As I’ve mentioned in the past, I like checking in on various online news sources now and then because they frequently feature interesting stories and information that mainstream media outlets don’t share.
As is often the case when I go on a cyber-quest for outside-the-box knowledge, I recently came across a piece regarding something I found fascinating: A “super pod” of about a thousand Pacific white-sided dolphins caught on video on Oct. 31 swimming alongside a British Columbia ferry in the Strait of Georgia, a body of saltwater between Vancouver Island and mainland North America.
Prior to viewing the clip, I was aware that groups of dolphins are referred to as pods. I did a little research and found that experts indicate pods are typically made up of about a dozen or so individuals who hang out together for purposes including mating, hunting and protection. But I guess when circumstances are right – like there’s an abundance of food in a given area – numerous pods might temporarily join forces and form a “super” pod.
For reasons I’m not sure of, I wasn’t previously familiar with that concept. But let me tell you, now that I’ve been enlightened, I’m a big fan of the aquatic mammal super pod. It’s an absolutely awesome sight, kind of like a watery version of those giant wildebeest herds that move together in Africa like massive schools of fish.
I was so amazed with the spectacle, I Googled “dolphin super pod” to see if there were more online video examples, and sure enough, clips popped up showing even bigger pods in the waters off of South Africa, California and other coastal locales (some show groups estimated to be 100,000 strong; if you haven’t seen one, it’s worth checking out).
As is standard procedure for citizens of the west side of the Evergreen State, I rode many a ferry during my lengthy stint living in the Seattle area, traveling from Anacortes to the San Juan Islands, Elliott Bay to Bainbridge Island, Edmonds to Whidbey Island, and making other jaunts across the deep blue of Puget Sound. While I more than once spotted the dorsal fins of killer whales or watched sea lions slipping in and out of a ferry’s wake, I was never lucky enough to see anything “super.”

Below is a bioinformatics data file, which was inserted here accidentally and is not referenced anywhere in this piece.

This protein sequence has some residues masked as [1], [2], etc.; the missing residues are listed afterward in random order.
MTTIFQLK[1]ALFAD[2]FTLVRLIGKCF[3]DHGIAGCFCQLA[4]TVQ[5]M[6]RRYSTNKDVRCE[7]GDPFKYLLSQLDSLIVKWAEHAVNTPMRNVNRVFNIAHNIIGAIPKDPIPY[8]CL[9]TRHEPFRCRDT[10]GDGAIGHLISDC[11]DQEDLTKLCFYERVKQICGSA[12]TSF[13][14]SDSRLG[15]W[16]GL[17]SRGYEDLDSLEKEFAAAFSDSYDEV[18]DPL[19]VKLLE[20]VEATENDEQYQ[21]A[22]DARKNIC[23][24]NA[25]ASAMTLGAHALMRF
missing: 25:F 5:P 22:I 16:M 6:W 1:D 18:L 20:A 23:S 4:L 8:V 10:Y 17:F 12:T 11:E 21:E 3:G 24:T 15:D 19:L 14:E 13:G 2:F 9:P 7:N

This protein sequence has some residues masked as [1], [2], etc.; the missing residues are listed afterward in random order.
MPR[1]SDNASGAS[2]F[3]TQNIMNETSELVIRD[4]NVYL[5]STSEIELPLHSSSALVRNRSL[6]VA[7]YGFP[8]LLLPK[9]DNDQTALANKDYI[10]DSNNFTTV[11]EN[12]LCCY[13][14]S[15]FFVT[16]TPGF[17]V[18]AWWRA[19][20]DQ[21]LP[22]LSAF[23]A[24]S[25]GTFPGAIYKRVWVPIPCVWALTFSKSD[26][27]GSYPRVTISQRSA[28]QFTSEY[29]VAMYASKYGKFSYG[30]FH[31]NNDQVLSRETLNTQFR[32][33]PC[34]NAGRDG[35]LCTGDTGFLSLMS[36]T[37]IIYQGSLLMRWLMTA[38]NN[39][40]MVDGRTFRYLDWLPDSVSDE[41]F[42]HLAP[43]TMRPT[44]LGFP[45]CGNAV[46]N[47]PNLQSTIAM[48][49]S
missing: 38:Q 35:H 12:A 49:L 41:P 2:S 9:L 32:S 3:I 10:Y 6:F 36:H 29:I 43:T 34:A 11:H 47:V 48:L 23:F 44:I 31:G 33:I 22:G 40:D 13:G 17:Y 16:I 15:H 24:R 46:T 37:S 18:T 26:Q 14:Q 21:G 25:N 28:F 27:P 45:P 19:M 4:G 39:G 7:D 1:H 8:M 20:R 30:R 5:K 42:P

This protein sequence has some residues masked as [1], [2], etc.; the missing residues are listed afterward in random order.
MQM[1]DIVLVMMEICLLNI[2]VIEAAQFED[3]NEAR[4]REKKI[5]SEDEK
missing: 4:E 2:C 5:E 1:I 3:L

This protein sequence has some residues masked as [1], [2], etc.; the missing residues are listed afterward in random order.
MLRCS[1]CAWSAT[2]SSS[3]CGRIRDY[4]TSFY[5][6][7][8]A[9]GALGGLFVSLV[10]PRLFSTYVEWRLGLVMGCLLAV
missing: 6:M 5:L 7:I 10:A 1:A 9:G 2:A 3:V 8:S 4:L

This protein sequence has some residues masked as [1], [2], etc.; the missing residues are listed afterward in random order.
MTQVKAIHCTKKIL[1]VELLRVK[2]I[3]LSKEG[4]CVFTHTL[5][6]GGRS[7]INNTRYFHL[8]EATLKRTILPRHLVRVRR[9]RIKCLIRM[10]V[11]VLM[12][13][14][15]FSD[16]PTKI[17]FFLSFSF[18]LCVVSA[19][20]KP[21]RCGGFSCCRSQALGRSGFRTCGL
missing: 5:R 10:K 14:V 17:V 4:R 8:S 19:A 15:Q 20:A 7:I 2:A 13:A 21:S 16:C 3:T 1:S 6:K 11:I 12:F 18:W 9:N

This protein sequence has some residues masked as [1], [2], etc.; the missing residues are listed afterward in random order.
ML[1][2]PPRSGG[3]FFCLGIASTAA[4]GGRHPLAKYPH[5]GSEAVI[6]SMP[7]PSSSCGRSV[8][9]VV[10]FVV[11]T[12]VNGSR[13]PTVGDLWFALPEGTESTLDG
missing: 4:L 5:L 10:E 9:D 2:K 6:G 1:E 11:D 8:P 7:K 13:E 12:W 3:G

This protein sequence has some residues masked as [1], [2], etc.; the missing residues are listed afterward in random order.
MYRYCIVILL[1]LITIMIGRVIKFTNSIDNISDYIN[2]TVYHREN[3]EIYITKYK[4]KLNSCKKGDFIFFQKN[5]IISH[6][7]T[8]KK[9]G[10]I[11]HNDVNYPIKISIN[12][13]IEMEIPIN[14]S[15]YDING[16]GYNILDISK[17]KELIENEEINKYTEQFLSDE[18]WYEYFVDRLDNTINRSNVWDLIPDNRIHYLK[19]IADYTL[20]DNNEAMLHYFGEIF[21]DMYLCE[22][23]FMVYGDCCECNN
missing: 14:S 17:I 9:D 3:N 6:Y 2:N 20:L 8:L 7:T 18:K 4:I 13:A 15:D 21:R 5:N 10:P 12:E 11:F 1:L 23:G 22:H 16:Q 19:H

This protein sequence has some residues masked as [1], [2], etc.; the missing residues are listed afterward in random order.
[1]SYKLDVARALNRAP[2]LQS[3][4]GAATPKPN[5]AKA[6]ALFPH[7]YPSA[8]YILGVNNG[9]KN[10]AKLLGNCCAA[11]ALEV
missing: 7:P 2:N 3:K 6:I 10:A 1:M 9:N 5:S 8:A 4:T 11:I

I guess it’s all in the timing.
Anyway, I now realize that while large gatherings of dolphins are not common, they’re far from unprecedented. But something else I now know is that super pods have in the past been known to form on the Pacific Ocean side of Vancouver Island, but the appearance of one in the more-or-less inland Strait of Georgia is highly unusual and can’t help but create speculation about what a four-figure congregation of one of the world’s smartest animals was doing there.
As is my nature, I came up with a few possible explanations.
Maybe they were rushing to attend an audition session for Amphibious Idol to be hosted at Canada Place on Vancouver’s waterfront.
Maybe they had been told the Beluga King in Bellingham had a special on smelt wraps.
Maybe they were on their way to “Sturgeon,” the world’s biggest annual gathering of aquatic mammals and bikers.
Maybe they were excited about New Jersey governor Chris Christie’s reelection and were staging a rally in favor of him making a run at the Republican presidential nomination in 2016.
Maybe they were hurrying to the local aqua-mall to beat the holiday shopping rush.
Maybe they were on the run from some tuna fishing boats that were in the vicinity (you’re right, that one isn’t funny).
Maybe they were participating in a major monathlon, which unlike a triathlon, consists of only swimming and leaves out the cycling and running segments.
Maybe they had traveled all the way from the waters off of Florida to get away from the whole Richie Incognito deal.
Or maybe, just maybe, they were just a big bunch of dolphins being a big bunch of dolphins.
Since none of us speaks Dolphinian or Porpese, I suppose we’ll never really know. Although I suppose there’s a chance (albeit slight) that they were making their way to a clandestine location off of the northern coast of Vancouver Island to take part in a full disclosure session with world leaders and aliens involved in a centuries-old colonization project, in which case we’ll know soon for sure.
Doug Davison is a writer, photographer and newsroom assistant for the Houston Herald. Email: firstname.lastname@example.org.